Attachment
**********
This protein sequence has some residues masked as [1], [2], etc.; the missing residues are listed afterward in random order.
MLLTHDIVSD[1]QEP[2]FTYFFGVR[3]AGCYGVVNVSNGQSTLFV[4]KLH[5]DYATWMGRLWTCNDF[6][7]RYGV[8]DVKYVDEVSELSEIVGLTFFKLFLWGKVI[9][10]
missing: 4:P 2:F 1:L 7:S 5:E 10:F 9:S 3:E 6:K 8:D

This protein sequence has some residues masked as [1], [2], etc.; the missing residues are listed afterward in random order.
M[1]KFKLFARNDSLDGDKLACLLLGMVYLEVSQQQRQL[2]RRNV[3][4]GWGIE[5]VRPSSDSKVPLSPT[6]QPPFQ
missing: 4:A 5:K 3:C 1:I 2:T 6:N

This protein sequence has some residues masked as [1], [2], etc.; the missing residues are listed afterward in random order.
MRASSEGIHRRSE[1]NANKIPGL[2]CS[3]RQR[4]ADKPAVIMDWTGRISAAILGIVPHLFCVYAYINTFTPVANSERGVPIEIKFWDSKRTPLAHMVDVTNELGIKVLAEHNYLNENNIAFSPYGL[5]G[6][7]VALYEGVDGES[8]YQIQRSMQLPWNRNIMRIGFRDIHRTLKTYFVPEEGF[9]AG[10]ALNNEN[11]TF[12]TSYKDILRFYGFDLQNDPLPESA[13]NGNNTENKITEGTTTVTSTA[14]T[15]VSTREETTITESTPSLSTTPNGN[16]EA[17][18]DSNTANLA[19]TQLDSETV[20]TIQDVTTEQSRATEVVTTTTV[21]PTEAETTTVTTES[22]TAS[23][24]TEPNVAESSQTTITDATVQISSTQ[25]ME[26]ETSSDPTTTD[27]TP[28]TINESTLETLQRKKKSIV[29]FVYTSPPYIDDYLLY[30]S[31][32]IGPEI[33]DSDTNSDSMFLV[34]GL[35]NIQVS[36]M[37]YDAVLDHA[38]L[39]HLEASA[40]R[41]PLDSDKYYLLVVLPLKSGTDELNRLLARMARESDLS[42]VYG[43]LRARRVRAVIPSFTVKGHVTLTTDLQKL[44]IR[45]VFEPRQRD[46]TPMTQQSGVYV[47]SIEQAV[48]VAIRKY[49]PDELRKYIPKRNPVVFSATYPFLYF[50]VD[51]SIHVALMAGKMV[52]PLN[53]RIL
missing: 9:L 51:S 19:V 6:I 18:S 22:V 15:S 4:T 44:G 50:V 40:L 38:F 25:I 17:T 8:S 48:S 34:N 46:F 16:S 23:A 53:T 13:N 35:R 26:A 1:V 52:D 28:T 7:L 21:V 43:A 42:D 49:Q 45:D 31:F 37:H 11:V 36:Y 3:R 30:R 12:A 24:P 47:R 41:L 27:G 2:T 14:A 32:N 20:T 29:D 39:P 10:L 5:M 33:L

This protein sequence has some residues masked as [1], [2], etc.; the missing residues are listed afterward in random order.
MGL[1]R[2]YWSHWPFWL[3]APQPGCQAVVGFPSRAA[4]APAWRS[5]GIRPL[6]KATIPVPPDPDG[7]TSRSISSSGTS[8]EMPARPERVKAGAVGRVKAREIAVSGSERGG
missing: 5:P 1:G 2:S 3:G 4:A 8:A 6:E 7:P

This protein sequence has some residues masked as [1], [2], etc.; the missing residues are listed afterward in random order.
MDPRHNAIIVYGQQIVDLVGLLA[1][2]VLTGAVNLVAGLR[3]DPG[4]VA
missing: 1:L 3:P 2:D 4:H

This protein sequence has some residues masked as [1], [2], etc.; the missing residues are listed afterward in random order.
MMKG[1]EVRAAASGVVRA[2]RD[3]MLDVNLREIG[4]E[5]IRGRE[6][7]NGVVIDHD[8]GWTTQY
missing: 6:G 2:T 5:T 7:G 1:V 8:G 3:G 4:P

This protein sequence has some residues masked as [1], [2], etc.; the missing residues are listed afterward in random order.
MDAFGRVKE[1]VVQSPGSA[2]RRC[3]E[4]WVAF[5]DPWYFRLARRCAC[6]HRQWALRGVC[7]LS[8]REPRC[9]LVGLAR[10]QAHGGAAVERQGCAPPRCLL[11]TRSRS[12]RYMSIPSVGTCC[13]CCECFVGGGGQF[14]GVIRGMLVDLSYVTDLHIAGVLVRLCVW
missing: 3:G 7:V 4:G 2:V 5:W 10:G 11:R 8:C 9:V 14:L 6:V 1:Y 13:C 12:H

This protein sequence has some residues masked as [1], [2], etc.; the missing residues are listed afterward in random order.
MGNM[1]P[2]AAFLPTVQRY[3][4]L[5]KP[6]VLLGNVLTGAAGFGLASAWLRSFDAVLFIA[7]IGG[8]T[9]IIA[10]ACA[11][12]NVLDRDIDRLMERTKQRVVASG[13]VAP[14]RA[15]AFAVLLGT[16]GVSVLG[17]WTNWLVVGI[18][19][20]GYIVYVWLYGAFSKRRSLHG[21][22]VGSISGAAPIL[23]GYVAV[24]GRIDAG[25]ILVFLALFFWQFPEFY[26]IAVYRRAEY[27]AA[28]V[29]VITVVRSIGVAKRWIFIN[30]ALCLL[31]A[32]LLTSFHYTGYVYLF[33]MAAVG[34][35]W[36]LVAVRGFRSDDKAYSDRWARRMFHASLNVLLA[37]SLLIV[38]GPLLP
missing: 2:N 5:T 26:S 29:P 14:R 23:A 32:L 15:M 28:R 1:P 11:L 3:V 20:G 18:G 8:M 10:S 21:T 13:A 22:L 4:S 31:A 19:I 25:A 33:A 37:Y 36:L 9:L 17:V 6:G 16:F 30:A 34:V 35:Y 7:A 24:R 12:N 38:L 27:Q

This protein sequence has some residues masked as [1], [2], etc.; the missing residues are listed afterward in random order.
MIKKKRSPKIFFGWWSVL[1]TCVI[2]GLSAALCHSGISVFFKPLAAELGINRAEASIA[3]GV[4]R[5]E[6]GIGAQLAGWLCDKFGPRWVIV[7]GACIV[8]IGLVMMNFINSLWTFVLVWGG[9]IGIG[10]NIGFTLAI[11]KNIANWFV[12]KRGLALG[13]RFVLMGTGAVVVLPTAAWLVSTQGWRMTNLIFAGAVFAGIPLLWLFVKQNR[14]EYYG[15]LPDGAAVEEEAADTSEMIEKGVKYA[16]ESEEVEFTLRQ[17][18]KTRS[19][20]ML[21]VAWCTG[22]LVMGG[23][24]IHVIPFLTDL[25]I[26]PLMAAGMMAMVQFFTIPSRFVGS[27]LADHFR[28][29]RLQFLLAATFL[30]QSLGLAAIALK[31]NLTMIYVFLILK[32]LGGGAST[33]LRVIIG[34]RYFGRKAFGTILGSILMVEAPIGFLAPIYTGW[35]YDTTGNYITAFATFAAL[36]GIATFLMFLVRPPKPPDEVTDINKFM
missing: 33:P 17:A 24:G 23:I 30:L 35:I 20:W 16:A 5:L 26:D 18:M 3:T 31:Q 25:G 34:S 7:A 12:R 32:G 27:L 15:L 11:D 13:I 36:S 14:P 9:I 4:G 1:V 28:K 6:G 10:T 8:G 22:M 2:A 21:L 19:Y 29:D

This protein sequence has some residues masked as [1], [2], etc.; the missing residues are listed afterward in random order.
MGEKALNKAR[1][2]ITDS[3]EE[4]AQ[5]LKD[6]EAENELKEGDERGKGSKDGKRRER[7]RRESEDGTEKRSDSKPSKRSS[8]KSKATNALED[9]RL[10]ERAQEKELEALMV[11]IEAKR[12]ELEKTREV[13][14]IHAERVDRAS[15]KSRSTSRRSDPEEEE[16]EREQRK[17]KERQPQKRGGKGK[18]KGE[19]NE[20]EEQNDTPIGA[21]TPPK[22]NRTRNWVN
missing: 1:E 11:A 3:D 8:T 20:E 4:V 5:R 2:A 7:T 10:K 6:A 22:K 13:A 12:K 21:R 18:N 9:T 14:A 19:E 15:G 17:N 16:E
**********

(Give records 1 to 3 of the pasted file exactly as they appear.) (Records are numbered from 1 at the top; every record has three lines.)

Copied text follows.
This protein sequence has some residues masked as [1], [2], etc.; the missing residues are listed afterward in random order.
MLLTHDIVSD[1]QEP[2]FTYFFGVR[3]AGCYGVVNVSNGQSTLFV[4]KLH[5]DYATWMGRLWTCNDF[6][7]RYGV[8]DVKYVDEVSELSEIVGLTFFKLFLWGKVI[9][10]
missing: 4:P 2:F 1:L 7:S 5:E 10:F 9:S 3:E 6:K 8:D

This protein sequence has some residues masked as [1], [2], etc.; the missing residues are listed afterward in random order.
M[1]KFKLFARNDSLDGDKLACLLLGMVYLEVSQQQRQL[2]RRNV[3][4]GWGIE[5]VRPSSDSKVPLSPT[6]QPPFQ
missing: 4:A 5:K 3:C 1:I 2:T 6:N

This protein sequence has some residues masked as [1], [2], etc.; the missing residues are listed afterward in random order.
MRASSEGIHRRSE[1]NANKIPGL[2]CS[3]RQR[4]ADKPAVIMDWTGRISAAILGIVPHLFCVYAYINTFTPVANSERGVPIEIKFWDSKRTPLAHMVDVTNELGIKVLAEHNYLNENNIAFSPYGL[5]G[6][7]VALYEGVDGES[8]YQIQRSMQLPWNRNIMRIGFRDIHRTLKTYFVPEEGF[9]AG[10]ALNNEN[11]TF[12]TSYKDILRFYGFDLQNDPLPESA[13]NGNNTENKITEGTTTVTSTA[14]T[15]VSTREETTITESTPSLSTTPNGN[16]EA[17][18]DSNTANLA[19]TQLDSETV[20]TIQDVTTEQSRATEVVTTTTV[21]PTEAETTTVTTES[22]TAS[23][24]TEPNVAESSQTTITDATVQISSTQ[25]ME[26]ETSSDPTTTD[27]TP[28]TINESTLETLQRKKKSIV[29]FVYTSPPYIDDYLLY[30]S[31][32]IGPEI[33]DSDTNSDSMFLV[34]GL[35]NIQVS[36]M[37]YDAVLDHA[38]L[39]HLEASA[40]R[41]PLDSDKYYLLVVLPLKSGTDELNRLLARMARESDLS[42]VYG[43]LRARRVRAVIPSFTVKGHVTLTTDLQKL[44]IR[45]VFEPRQRD[46]TPMTQQSGVYV[47]SIEQAV[48]VAIRKY[49]PDELRKYIPKRNPVVFSATYPFLYF[50]VD[51]SIHVALMAGKMV[52]PLN[53]RIL
missing: 9:L 51:S 19:V 6:I 18:S 22:V 15:S 4:T 44:G 50:V 40:L 38:F 25:I 17:T 8:S 48:S 34:N 46:F 16:S 23:A 53:T 13:N 35:R 26:A 1:V 52:D 28:T 7:L 21:V 43:A 42:D 49:Q 45:D 31:F 37:H 11:V 36:Y 3:R 30:R 12:A 24:P 47:R 41:L 27:G 2:T 14:A 32:N 20:T 29:D 39:P 10:L 5:M 33:L